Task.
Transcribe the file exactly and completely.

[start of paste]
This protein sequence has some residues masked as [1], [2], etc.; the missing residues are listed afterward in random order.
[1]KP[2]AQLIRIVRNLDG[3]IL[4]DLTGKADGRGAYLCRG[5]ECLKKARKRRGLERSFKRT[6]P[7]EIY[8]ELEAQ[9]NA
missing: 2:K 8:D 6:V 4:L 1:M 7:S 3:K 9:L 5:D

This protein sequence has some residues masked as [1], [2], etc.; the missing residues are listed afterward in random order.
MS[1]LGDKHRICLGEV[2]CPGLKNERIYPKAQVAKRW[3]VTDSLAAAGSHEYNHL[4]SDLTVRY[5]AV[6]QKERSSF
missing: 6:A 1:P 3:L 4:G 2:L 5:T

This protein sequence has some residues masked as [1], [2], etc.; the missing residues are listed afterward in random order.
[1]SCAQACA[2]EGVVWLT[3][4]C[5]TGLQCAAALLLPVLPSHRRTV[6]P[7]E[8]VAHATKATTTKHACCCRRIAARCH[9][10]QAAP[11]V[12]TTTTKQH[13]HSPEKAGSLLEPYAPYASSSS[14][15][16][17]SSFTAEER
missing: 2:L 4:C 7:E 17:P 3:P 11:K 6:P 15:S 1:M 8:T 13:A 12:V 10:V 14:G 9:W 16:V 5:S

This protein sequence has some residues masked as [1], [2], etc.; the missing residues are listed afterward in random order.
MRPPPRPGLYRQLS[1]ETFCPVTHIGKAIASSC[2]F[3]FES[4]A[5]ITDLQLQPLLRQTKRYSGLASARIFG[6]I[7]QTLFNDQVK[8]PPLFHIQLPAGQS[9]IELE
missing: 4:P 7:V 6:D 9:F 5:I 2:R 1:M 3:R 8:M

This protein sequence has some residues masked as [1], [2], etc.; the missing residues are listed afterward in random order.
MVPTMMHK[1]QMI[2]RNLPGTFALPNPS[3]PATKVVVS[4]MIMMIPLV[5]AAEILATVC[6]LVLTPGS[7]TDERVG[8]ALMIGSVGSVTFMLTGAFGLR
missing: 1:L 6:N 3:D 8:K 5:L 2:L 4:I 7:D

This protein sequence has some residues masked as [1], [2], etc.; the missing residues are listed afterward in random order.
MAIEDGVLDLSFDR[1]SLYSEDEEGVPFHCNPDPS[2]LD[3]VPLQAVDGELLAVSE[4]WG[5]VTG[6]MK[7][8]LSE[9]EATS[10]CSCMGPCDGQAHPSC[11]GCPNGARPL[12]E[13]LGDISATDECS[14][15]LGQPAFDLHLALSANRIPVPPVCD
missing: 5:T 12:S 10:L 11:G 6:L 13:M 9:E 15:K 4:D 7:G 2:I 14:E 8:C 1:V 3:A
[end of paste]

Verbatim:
This protein sequence has some residues masked as [1], [2], etc.; the missing residues are listed afterward in random order.
[1]KP[2]AQLIRIVRNLDG[3]IL[4]DLTGKADGRGAYLCRG[5]ECLKKARKRRGLERSFKRT[6]P[7]EIY[8]ELEAQ[9]NA
missing: 2:K 8:D 6:V 4:L 1:M 7:S 3:K 9:L 5:D

This protein sequence has some residues masked as [1], [2], etc.; the missing residues are listed afterward in random order.
MS[1]LGDKHRICLGEV[2]CPGLKNERIYPKAQVAKRW[3]VTDSLAAAGSHEYNHL[4]SDLTVRY[5]AV[6]QKERSSF
missing: 6:A 1:P 3:L 4:G 2:L 5:T

This protein sequence has some residues masked as [1], [2], etc.; the missing residues are listed afterward in random order.
[1]SCAQACA[2]EGVVWLT[3][4]C[5]TGLQCAAALLLPVLPSHRRTV[6]P[7]E[8]VAHATKATTTKHACCCRRIAARCH[9][10]QAAP[11]V[12]TTTTKQH[13]HSPEKAGSLLEPYAPYASSSS[14][15][16][17]SSFTAEER
missing: 2:L 4:C 7:E 17:P 3:P 11:K 6:P 15:S 1:M 8:T 13:A 12:V 10:V 14:G 9:W 16:V 5:S

This protein sequence has some residues masked as [1], [2], etc.; the missing residues are listed afterward in random order.
MRPPPRPGLYRQLS[1]ETFCPVTHIGKAIASSC[2]F[3]FES[4]A[5]ITDLQLQPLLRQTKRYSGLASARIFG[6]I[7]QTLFNDQVK[8]PPLFHIQLPAGQS[9]IELE
missing: 4:P 7:V 6:D 9:F 5:I 2:R 1:M 3:R 8:M

This protein sequence has some residues masked as [1], [2], etc.; the missing residues are listed afterward in random order.
MVPTMMHK[1]QMI[2]RNLPGTFALPNPS[3]PATKVVVS[4]MIMMIPLV[5]AAEILATVC[6]LVLTPGS[7]TDERVG[8]ALMIGSVGSVTFMLTGAFGLR
missing: 1:L 6:N 3:D 8:K 5:L 2:L 4:I 7:D

This protein sequence has some residues masked as [1], [2], etc.; the missing residues are listed afterward in random order.
MAIEDGVLDLSFDR[1]SLYSEDEEGVPFHCNPDPS[2]LD[3]VPLQAVDGELLAVSE[4]WG[5]VTG[6]MK[7][8]LSE[9]EATS[10]CSCMGPCDGQAHPSC[11]GCPNGARPL[12]E[13]LGDISATDECS[14][15]LGQPAFDLHLALSANRIPVPPVCD
missing: 5:T 12:S 10:L 11:G 6:L 13:M 9:E 15:K 4:D 7:G 2:I 14:E 8:C 1:V 3:A